Mendeley Reference Manager
A productivity tool for researchers, doctors, scientists
and those advancing humankind knowledge.

The Merchant Reference Manager (MRM) is the new reference manager product offered by Mendeley. It's original purpose was to replace the previous version, called Mendeley Desktop (MD).

It is a productivity tool that helps academic and non-academic researchers organize, store and analyse their research.

The current version, Mendeley Desktop, has 4M active users, and it was launched in 2007. The new version of the Mendeley Reference Manager is currently in open beta since the summer of 2019 and currently has +120k users. I currently lead and manage the MRM Design team.

The Mendeley Reference Manager can found here.

My Role

Lead UX Designer

Design team management, Product & research strategy, User Research, Interaction, Visual design, Prototyping & testing

July 2018 till Present
The Challenge(s)

From the early beginnings of this project there quite a few significant challenges, both personal and non-personal.

On a personal level, understanding the type of users that use the Mendeley Reference Manager was quite challenging for myself. Coming from a background of designing more B2C applications (web and mobile), designing a productivity tool for highly educated and high end users was for sure a big challenge to overcome. Understanding their needs, their workflows, their journeys was critical before I could help the team with any type of design work.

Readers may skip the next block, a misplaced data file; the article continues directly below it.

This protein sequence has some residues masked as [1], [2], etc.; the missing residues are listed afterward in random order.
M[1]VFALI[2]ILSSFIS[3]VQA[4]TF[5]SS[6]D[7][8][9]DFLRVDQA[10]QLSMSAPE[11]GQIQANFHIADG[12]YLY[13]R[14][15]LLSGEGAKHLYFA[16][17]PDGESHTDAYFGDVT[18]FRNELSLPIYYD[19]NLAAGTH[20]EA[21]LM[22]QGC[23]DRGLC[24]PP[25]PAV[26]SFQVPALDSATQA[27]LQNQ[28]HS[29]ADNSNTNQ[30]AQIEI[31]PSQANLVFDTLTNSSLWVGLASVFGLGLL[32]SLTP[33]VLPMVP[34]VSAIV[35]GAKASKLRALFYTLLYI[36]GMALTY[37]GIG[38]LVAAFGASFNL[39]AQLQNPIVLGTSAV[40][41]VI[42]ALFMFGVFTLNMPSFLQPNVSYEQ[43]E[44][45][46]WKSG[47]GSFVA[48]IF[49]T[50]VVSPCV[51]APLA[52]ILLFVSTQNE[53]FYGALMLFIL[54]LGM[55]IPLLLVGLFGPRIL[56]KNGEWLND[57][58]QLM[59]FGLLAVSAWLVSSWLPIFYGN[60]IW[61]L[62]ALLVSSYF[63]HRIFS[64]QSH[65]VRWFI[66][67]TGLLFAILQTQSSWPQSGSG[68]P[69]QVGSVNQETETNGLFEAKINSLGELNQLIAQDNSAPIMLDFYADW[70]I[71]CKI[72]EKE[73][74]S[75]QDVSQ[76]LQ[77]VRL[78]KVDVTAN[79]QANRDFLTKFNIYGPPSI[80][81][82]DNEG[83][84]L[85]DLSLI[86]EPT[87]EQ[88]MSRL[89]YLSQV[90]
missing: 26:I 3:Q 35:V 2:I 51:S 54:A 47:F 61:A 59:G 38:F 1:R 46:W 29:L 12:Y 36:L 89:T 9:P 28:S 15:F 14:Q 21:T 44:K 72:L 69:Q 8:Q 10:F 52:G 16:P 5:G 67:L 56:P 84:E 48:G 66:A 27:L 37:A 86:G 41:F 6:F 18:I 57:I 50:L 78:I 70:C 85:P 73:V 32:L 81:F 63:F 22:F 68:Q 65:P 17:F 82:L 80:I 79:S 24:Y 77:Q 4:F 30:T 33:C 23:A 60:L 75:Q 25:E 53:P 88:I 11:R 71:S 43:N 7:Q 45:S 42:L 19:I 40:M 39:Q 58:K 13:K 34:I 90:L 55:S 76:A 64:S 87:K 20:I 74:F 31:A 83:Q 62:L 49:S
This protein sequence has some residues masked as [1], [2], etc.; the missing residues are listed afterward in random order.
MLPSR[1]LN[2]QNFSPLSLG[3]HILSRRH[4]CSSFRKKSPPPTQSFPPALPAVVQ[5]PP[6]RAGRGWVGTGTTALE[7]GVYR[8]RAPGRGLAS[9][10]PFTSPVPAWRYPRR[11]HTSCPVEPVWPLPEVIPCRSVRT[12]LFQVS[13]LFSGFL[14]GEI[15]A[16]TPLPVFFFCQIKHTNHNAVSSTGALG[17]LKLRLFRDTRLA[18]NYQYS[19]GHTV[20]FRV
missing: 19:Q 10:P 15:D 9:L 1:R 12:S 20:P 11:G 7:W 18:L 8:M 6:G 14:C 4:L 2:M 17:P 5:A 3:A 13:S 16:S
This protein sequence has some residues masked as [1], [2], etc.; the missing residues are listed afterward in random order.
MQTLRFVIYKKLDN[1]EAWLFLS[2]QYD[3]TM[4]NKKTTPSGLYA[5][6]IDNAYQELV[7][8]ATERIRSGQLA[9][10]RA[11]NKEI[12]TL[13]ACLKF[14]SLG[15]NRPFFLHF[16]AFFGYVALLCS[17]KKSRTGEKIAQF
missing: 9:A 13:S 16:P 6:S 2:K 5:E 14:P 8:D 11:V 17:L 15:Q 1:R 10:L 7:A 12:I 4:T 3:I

Some of the more technical challenges were first around migration and feature parity. Due to technical limitations we can't automatically migrate users from MD, so we needed to improve significantly every single feature and aspect of MRM so that users would be convinced to migrate to the new version.

Add to the mix offering the same experience online and offline, the same tech stack and experience across Web & Desktop, different OS and constant deadlines and technical constraints and the suddenly the magnitude of the task was amplified exponentially.

While the project was on-going the company was going through a shift to closely align experiences between products and to create meaningful integrations that would add value to users. This would also provide to be a challenge.
Understanding the users

Luckily Mendeley has a quite well established Research program in place. Every quarter the team reaches out to users via email inviting them to join one of the weekly interview slots which are curated by a few members of the team. So weekly we have between 7 to 10 users coming into the office to provide feedback. Due to this, designers on the team can access the type of users coming in, and then sign-up for one of the slots. This slots can be used for qualitative interviews, general usability testing and even combine interviews from multiple teams.